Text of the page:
111 K Street NE
Washington, DC 20002
- Toll Free 1.888.564.6273
- Local 202.783.3870
During the first round of the 2016 GOP presidential debates, Jeb Bush was pressured by the moderators to explain his history of pushing for Common Core implementation across the country. In his statement, Bush said:
“I don’t believe the federal government should be involved in the creation of standards directly or indirectly, the creation of curriculum or content. It is clearly a state responsibility. I’m for higher standards…”
In his statement though, Bush avoided the specific answer the moderators wanted, which was whether or not he did or did not endorse the current Common Core curricula be adopted by various states. This isn't the first time Bush has dodged the question, back in December of 2014 Bush had this to say about the implementation of off a common curricula adopted by states:
"...Standards are different than curriculum...I would be concerned if we had a national curriculum influenced by the federal government. My God, I’d break out in a rash."
Here's why the way Bush phrased his response is so telling, he spent his portion of his answer time during the debate to state what Common Core is not instead of giving an actual answer. Bush simply stated these two known facts:
1) Common Core is not a federal standard of education
2) Common Core is not a product of the Department of Education
Even though he did say he was against the federal implementation of core curricula, he did say however that states did have the right to opt-in or opt-out of implementing a shared standard similar to other states . That's where he managed to slip in the answer to the question though, the proverbial devil in the details; Common core is a program which states can choose opt into, which he wants states to do as long as standards for students are high.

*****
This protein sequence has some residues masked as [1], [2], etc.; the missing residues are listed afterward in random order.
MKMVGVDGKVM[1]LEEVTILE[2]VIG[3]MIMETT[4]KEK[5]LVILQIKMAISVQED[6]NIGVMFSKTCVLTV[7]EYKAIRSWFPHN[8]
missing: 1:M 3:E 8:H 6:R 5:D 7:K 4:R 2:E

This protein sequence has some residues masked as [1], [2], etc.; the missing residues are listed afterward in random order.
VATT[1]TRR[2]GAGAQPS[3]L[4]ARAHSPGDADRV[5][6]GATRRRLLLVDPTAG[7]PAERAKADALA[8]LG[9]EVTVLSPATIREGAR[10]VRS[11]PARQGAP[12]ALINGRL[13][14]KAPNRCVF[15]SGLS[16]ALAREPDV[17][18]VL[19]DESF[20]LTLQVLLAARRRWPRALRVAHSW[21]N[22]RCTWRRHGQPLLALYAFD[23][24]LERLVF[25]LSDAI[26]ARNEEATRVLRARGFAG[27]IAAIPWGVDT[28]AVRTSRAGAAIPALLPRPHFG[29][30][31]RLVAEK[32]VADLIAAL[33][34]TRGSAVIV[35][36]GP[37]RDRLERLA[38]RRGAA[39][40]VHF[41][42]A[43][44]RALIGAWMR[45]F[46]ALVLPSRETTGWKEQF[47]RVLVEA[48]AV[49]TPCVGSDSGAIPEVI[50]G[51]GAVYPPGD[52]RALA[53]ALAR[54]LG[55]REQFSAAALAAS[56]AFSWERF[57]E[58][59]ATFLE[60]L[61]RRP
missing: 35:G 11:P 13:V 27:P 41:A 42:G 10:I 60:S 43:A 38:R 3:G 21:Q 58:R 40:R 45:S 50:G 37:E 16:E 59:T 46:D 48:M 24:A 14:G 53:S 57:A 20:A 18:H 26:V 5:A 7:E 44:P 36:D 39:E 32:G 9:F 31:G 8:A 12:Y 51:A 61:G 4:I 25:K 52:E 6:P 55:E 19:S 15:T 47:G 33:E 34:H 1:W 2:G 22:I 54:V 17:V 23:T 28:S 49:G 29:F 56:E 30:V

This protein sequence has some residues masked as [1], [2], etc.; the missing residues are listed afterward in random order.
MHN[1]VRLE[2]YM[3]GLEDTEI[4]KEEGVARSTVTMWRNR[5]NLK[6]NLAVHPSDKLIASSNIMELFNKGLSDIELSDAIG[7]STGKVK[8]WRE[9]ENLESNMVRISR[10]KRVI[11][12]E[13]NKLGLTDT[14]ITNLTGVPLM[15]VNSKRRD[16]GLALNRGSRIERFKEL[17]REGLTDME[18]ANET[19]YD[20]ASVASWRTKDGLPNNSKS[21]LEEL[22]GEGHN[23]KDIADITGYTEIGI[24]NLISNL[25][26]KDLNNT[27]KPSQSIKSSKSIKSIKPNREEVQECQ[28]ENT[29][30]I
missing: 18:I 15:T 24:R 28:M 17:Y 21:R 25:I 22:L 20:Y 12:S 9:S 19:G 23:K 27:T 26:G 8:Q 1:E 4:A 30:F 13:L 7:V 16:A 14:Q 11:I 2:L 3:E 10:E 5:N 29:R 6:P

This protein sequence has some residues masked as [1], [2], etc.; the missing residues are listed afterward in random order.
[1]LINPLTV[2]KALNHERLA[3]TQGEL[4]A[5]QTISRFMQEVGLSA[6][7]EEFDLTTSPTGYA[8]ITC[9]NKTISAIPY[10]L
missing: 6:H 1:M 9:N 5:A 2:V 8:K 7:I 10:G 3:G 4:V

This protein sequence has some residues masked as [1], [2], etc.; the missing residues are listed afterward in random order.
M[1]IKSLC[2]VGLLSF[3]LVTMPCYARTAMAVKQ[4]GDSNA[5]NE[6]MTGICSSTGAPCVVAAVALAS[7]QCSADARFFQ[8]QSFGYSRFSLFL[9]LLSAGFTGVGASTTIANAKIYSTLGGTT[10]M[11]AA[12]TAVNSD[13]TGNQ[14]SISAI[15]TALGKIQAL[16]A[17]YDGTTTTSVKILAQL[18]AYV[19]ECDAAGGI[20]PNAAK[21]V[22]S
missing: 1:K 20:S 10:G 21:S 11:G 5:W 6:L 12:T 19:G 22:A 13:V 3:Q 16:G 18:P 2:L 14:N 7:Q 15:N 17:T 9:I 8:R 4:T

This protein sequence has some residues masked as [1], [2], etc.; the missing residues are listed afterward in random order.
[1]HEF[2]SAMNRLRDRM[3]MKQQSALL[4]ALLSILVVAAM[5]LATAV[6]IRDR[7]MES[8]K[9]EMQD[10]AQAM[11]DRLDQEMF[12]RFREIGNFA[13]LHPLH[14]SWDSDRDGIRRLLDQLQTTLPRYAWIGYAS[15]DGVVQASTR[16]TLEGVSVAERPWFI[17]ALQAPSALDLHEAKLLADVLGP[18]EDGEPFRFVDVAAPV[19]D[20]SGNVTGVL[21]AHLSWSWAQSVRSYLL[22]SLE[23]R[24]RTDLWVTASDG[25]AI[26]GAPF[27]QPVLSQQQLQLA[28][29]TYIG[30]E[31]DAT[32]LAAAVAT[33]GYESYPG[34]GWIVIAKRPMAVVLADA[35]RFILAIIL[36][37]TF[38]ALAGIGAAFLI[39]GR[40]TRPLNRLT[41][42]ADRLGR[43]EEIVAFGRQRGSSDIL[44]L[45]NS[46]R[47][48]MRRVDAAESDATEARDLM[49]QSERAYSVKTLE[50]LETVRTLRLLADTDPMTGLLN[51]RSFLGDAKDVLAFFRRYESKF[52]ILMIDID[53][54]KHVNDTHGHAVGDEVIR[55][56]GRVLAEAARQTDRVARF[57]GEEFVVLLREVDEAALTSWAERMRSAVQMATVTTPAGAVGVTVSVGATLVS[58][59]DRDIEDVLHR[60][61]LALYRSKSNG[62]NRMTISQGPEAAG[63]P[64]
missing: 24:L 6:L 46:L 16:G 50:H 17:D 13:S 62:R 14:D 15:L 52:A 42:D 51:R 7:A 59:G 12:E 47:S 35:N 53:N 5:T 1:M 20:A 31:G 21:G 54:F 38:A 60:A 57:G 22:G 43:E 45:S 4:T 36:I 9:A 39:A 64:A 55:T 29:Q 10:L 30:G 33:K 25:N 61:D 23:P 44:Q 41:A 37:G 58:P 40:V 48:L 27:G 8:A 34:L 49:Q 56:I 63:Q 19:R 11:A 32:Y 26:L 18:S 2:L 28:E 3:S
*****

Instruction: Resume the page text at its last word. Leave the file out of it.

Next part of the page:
This should concern anti-Common Core activists, since one of the biggest issues is that the Department of Education did funnel a lot of federal money into states which chose to take part of Common Core, therefore providing a huge incentive without actually endorsing the program.
A key moment during this debate debacle was when Senator Marco Rubio responded to the former Governor's remarks:
“Here is the problem with Common Core. The Department of Education will never be satisfied. They will not stop with making it a suggestion. They will make it a mandate. In fact, what they will say to local communities is, 'You will not get federal money if you don't do things the way we want you to.' They will use Common Core and any other requirements that exist nationally to force it down the throats of our people in our states.”
Rubio's statement hit at the heart of the issue; its that even though this progressive policy isn't federally born, the money offered to states that adopt the system is what has influenced the culture of corruption we have been seeing throughout the country since its inception.
As of now, only two of the GOP candidates in the prime time debate stood strong against Common Core since the beginning, Senators Ted Cruz and Rand Paul . Ohio Governor John Kasich recently started to follow this wave by cutting all state spending to Common Core exams. The rest of the candidates on stage have all come to oppose Common Core, such as New Jersey Governor Chris Christie and Wisconsin Governor Scott Walker .